Push for Facebook to unveil vaccine lies

A coalition of health and technology experts is demanding federal parliament hold big tech companies accountable for the conspiratorial misinformation spewing from social media.

The group has created a live portal to counteract the scourge of false news spread by anti-vaxxers and other conspiracy theorists.

It is designed to expose harmful and inaccurate views shared on Facebook and other platforms by giving health officials, journalists and researchers a real time breakdown of what is being discussed.

The group - which includes the Immunisation Coalition, the Immunisation Foundation of Australia, Coronavax and the Doherty Institute - hopes the live list will squash anti-vaxxer views as Australia prepares for the rollout of a coronavirus vaccine.

The group is being led by Reset Australia, the local division of a global initiative working to counter digital threats to democracy.

Its executive director, Chris Cooper, told NCA NewsWire the level of misinformation was "prolific".

He said false news had always been present on social media because platforms such as Facebook prioritised sensational and conspiratorial content.

Celebrity chef Pete Evans is notorious for spreading conspiracy theories online. Picture: Nathan Edwards
Celebrity chef Pete Evans is notorious for spreading conspiracy theories online. Picture: Nathan Edwards

 

"But what we've seen just through doing very basic scans is we are able to come up with examples constantly that are false scientific-looking or mimicking legitimate news saying everything from COVID is a hoax, through to the more wild stuff such as vaccines containing 5G receptors," Mr Cooper said.

"The problem is we can very easily find these examples with no trouble but it's difficult to gauge the scale and the veracity of the problem because there's no oversight.

"The platforms are the only entities that have a bird's-eye view over what's trending, what's going viral, and how far and wide."

Mr Cooper said the live portal would allow public health officials and journalists to track misinformation in real time.

"An example is if there's a story about an adverse reaction to the vaccine in Australia - it might be a real story, it might be a fake story - that will get picked up and will trend through those anti-vax groups and the COVID hoax groups very quickly," he said.

"It will be highly engaged with and the algorithms will pick that up as 'good content' because it's engaging and then it will amplify it across the platform."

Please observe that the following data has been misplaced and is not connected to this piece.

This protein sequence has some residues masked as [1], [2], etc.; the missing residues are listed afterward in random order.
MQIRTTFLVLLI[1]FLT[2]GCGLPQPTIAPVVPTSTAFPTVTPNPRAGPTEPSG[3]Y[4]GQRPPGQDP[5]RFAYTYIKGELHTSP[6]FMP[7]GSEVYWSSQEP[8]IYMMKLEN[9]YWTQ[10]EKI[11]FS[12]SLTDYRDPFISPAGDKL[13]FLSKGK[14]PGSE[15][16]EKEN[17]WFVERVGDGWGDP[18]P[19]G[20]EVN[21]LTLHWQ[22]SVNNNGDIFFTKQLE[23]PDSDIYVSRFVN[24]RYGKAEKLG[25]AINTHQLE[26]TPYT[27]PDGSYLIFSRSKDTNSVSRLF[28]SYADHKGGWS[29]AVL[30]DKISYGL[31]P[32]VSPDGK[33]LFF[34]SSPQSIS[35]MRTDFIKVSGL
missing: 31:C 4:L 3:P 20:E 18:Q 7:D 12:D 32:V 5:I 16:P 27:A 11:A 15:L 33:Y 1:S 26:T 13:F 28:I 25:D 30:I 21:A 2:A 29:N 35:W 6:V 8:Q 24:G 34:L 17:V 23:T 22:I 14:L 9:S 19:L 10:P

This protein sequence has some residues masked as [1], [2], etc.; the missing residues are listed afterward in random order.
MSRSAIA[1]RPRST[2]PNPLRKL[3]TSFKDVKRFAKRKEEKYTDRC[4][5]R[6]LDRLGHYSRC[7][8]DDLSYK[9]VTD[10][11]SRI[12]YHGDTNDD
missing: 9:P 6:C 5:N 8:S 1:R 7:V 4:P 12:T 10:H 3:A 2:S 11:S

The purpose of the live list wasn't to determine what was true or not, Mr Cooper said, but rather to reveal what was trending.

"The most trending and engaging is the content that's more sensational, often the more conspiratorial, and so it will help us catch the really harmful content," he said.

Immunisation Coalition chief executive Kim Sampson said "vaccine hesitancy is a real threat to Australia, and the world's, ability to return to some semblance of normalcy".

"There's misinformation, disinformation, and distrust circulating through various platforms," he told NCA NewsWire.

"The purpose of the live list is to give us a better handle on where this information is coming from so it gives us a better chance of providing information to the public where it is needed."

Craig Kelly has amassed a huge following who consume his wild views about COVID-19. Picture: NCA NewsWire/Gary Ramage
Craig Kelly has amassed a huge following who consume his wild views about COVID-19. Picture: NCA NewsWire/Gary Ramage

 

The bid from the newly formed coalition comes as concern over public figures spruiking misinformation online intensifies, including controversial MP Craig Kelly and celebrity chef Pete Evans, who have developed a social media following by promoting wild claims about coronavirus.

Mr Kelly has harvested a community of followers who are consuming up to three posts a day on his Facebook account, including spreading virus theories and claims that asking children to wear face masks was "child abuse".

But Mr Cooper said the intention of the coalition wasn't to censor what was being spread online, but to understand what was being discussed and what mistruths needed to be counteracted.

"Free speech is really important and we don't want to make assessments around what should be allowed up and what shouldn't," he said

"But what's important in this case is that misinformation comes from all different kinds of sources - it comes from elected officials, it comes from influencers, it comes from people who are trying to generate ad revenue on their fake news websites by pushing sensational links on COVID vaccine conspiracies.

"The source of all this misinformation is really diverse so if we're going to make an assessment around how to deal with any number of those sources, we actually need to have more information about how it's travelling and how much the platforms themselves are responsible for amplifying the content."

Originally published as Push for Facebook to unveil vaccine lies


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